A B C D of 2015

 

Some mercurial rises and a number of steep falls always mark every year’s ledger book. 2015 was no different. An invincible BJP found itself in quandary after Bihar. GST remained a mirage while Modi – both Narendra and Lalit – sprang surprises. The outgoing year in alphabets:

A for Arun, Arvind and Azad: Arun Jaitley, Arvind Kejriwal and Kirti Azad provided the perfect climax for a thrilling year. Azad is yet to get his pound of flesh but Kejriwal is playing the comrade-in-arms to corner Jaitley in DDCA scam. Foes from Subramanian Swamy to Ram Jethmalani have come together to take on Jaitley. Who will have the last laugh, who will get the boot – Jaitley or Azad? 2016 may tell.

B for Beef, Bihar and Ban: Beef became a symbol of resistance for the liberals as right-wingers chose it as a political tool. Threat of banning anything they disliked also loomed large. Some like Mohd Aqhlaq paid with their lives. Bihar result was an answer to both as people there overwhelmingly rejected the politics of beef and ban.

C for CBI, Censor Board and Call Drops: CBI continues to be a caged parrot, believes opposition, while Censor Board remains senseless. Opposition finds fault with raid in Delhi Secretariat, investigations in Sharada scam and actions against Himachal Pradesh Chief Minister. Censor Board chief Pahlaj Nihalani added to government’s miseries with his list of banned cuss words and promotional video on Modi. People hope call drops will end in the new year.

D for Dawood and Defamation: The don remains elusive. Latest news says Dawood plans to retire and pass on the baton to his brother. Supreme Court may decide on defamation laws next year as rivals Rahul Gandhi, Subramanian Swamy and Kejriwal file petitions against the provision.

E for e-tailers: Will e-tailers kill retailers? Retailers cried foul. Demands for regulating e-tailers raised. Online buying on the rise.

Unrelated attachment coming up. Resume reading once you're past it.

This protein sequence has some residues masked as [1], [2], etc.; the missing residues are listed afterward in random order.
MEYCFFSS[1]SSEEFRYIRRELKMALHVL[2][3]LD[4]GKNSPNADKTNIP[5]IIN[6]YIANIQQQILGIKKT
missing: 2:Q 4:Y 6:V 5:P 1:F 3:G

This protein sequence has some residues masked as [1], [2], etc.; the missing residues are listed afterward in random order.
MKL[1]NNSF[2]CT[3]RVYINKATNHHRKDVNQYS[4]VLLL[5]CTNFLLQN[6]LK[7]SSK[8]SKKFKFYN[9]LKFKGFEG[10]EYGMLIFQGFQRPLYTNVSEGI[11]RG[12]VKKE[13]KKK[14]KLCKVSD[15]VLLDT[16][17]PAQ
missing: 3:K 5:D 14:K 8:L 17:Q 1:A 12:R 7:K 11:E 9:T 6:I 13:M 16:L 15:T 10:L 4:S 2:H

F for FTII, Floods and Free Basics: Government’s move to put a B-grade film actor as the head of FTII, the prestigious Pune film institute, prompted students to protest while Facebook’s ‘Free Basics’ had net neutrality activists up in arms. Floods brought out Chennai’s humane nature as well as the flawed urban planning.

G for GST: The tax reform law was still elusive as Modi government’s efforts for consensus did not bore fruit. What Modi did as Gujarat Chief Minister on GST returned to haunt him as Opposition played the same tactics.

H for Hardik Patel: Hardik sought to rock the quota boat in Gujarat giving some shivers in BJP camp. Can the young Patel trouble Anandiben, the Patel Chief Minister in Gujarat?

I for Islamic State: The IS emerges as new security challenge with youths being lured. Around 25 went to fight, six were killed. Another 150 under surveillance for their interest in the IS.

J for Juvenile: Minors among criminals suffered a jolt as Parliament rushed through a law lowering age of juveniles.

K for Kashmir: Will it be a turning for BJP and Kashmir as the saffron party is part of the government for the first time? How will BJP tackle Article 370 that grants special status to Jammu and Kashmir?

L for Land: Like GST, Land Bill remains a problem for the government. Government argues existing law scuttling development. Will people get a just deal?

M for Modi and Maggi: Narendra Modi started they year with his name etched on his suit and ended with a surprise visit to Pakistan. Lalit Modi dropped the bombshell on IPL that helped Congress and opposition to corner BJP for months. Both remain showmen. Maggi returns to Indian kitchens after a ban on food safety questions.

N for National Herald: Change in ownership of National Herald has tied Sonia Gandhi and Rahul in knots. Swamy’s allegations of fraud lands Gandhis in court on a December afternoon.

O for OROP: Finally, the One Rank, One Pension is announced but veterans remain unsatisfied. Pay Commission recommends OROP for civilians too.

P for Pollution and Pakistan: Rising pollution concerns India. ‘Go to Pakistan’ was the stock quote of right-wing rabble-rousers whenever they wanted to disagree.

Q for Quantico: Priyanka Chopra’s debut in American television. In the crime thriller, she is an FBI agent who becomes a prime suspect in a terror attack.

R for Rajya Sabha and Rahul Gandhi: Rajya Sabha became a thorn in flesh for NDA while Opposition uses it as a check for BJP’s majority in Lok Sabha. Rahul became a ‘re-loaded’ politician after his 56-day break.

S for Salman and Shahrukh: Salman Khan escaped jail in a 13-year-old drunken driving case in a High Court appeal. Shahrukh Khan faces wrath of Hindutva trolls for his comments on intolerance.

T for Transgender: Krishnagar Women’s College in Nadia district of West Bengal got its first transgender principal while Aishwarya Rutuparna Pradhan, a young Odisha government officer, declared she was a transgender. Arun Jaitley also goes against general mood and support demands for decriminalizing gay sex.

U for U-turn: Opposition alleges U-turn in every government move.

V for Vyapam: Scam almost cost Shivraj Singh Chouhan his job. Several accused in case found mysteriously dead.